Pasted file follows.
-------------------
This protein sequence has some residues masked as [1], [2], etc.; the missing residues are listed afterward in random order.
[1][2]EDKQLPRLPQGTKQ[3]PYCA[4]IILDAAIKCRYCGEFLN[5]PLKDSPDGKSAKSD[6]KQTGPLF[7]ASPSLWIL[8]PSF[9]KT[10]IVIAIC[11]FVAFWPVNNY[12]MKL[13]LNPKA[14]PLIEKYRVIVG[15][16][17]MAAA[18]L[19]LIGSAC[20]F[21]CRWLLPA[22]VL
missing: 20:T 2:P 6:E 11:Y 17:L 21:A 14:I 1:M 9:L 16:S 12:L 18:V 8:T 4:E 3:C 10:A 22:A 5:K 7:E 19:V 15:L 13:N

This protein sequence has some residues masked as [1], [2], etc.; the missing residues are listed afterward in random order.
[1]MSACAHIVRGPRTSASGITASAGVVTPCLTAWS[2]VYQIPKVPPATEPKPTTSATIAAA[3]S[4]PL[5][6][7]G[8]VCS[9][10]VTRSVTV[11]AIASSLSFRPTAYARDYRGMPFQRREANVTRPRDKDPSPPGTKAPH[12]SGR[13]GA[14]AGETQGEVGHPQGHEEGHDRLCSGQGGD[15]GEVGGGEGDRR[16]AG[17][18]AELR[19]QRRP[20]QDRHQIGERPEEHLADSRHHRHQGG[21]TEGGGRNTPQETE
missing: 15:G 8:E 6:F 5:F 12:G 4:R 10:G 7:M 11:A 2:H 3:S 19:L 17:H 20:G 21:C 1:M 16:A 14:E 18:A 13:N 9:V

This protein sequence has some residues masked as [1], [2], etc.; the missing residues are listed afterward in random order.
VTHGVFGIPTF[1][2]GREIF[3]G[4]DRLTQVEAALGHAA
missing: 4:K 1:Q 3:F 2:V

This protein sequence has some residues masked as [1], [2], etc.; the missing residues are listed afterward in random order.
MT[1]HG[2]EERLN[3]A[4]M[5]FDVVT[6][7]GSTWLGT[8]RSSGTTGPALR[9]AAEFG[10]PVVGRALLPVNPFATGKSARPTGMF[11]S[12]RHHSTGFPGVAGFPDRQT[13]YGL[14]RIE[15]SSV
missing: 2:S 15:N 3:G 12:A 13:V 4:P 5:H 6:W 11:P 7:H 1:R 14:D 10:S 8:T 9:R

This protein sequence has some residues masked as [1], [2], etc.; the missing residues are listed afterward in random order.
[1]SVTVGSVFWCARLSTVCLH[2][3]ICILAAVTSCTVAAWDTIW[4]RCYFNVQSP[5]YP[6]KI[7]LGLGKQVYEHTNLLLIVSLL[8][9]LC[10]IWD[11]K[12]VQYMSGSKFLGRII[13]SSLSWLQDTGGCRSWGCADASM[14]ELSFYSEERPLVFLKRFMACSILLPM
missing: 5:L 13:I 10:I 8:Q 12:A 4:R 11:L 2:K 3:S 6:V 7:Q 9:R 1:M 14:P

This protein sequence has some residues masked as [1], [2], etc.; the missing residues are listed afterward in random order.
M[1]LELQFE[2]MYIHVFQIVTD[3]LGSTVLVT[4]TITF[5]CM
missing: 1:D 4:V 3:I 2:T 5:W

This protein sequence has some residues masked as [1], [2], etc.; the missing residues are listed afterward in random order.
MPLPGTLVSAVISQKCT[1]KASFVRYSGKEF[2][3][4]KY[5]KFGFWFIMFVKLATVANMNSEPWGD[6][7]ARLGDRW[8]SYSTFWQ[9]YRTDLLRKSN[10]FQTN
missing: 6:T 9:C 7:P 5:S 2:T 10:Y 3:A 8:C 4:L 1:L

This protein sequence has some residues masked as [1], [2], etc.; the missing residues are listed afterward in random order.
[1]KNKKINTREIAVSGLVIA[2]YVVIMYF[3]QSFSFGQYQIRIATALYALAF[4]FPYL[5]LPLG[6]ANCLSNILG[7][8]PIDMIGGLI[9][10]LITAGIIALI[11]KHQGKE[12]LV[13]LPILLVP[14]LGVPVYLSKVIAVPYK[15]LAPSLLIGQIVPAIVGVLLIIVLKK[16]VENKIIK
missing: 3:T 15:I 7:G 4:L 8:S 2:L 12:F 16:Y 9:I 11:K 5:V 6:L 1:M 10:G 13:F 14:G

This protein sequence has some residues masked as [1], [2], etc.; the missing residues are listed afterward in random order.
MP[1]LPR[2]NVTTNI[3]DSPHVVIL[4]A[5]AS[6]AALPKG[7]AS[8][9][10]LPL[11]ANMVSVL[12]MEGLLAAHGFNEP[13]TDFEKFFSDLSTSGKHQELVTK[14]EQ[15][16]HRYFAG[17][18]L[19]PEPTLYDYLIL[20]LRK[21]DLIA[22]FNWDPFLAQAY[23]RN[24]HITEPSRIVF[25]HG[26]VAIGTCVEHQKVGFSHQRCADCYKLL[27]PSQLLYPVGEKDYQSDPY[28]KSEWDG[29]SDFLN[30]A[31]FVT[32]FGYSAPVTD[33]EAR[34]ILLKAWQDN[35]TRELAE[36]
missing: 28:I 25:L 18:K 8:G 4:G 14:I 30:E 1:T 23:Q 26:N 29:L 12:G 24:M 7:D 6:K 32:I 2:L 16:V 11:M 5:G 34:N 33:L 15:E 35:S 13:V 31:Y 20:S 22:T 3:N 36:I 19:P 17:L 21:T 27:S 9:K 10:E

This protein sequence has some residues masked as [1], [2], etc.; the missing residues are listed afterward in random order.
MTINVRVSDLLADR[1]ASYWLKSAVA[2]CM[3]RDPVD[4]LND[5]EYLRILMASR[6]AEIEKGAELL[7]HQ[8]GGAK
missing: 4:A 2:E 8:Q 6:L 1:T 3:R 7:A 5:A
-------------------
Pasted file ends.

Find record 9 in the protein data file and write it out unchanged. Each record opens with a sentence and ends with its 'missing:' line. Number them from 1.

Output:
This protein sequence has some residues masked as [1], [2], etc.; the missing residues are listed afterward in random order.
MP[1]LPR[2]NVTTNI[3]DSPHVVIL[4]A[5]AS[6]AALPKG[7]AS[8][9][10]LPL[11]ANMVSVL[12]MEGLLAAHGFNEP[13]TDFEKFFSDLSTSGKHQELVTK[14]EQ[15][16]HRYFAG[17][18]L[19]PEPTLYDYLIL[20]LRK[21]DLIA[22]FNWDPFLAQAY[23]RN[24]HITEPSRIVF[25]HG[26]VAIGTCVEHQKVGFSHQRCADCYKLL[27]PSQLLYPVGEKDYQSDPY[28]KSEWDG[29]SDFLN[30]A[31]FVT[32]FGYSAPVTD[33]EAR[34]ILLKAWQDN[35]TRELAE[36]
missing: 28:I 25:L 18:K 8:G 4:G 14:I 30:E 1:T 23:Q 26:N 29:L 12:G 24:M 7:D 6:K 32:I 2:L 16:V 11:M 5:G 34:N 33:L 15:E 35:S 13:V 31:Y 20:S 22:T 3:N 36:I 19:P 17:L 21:T 27:S 9:K 10:E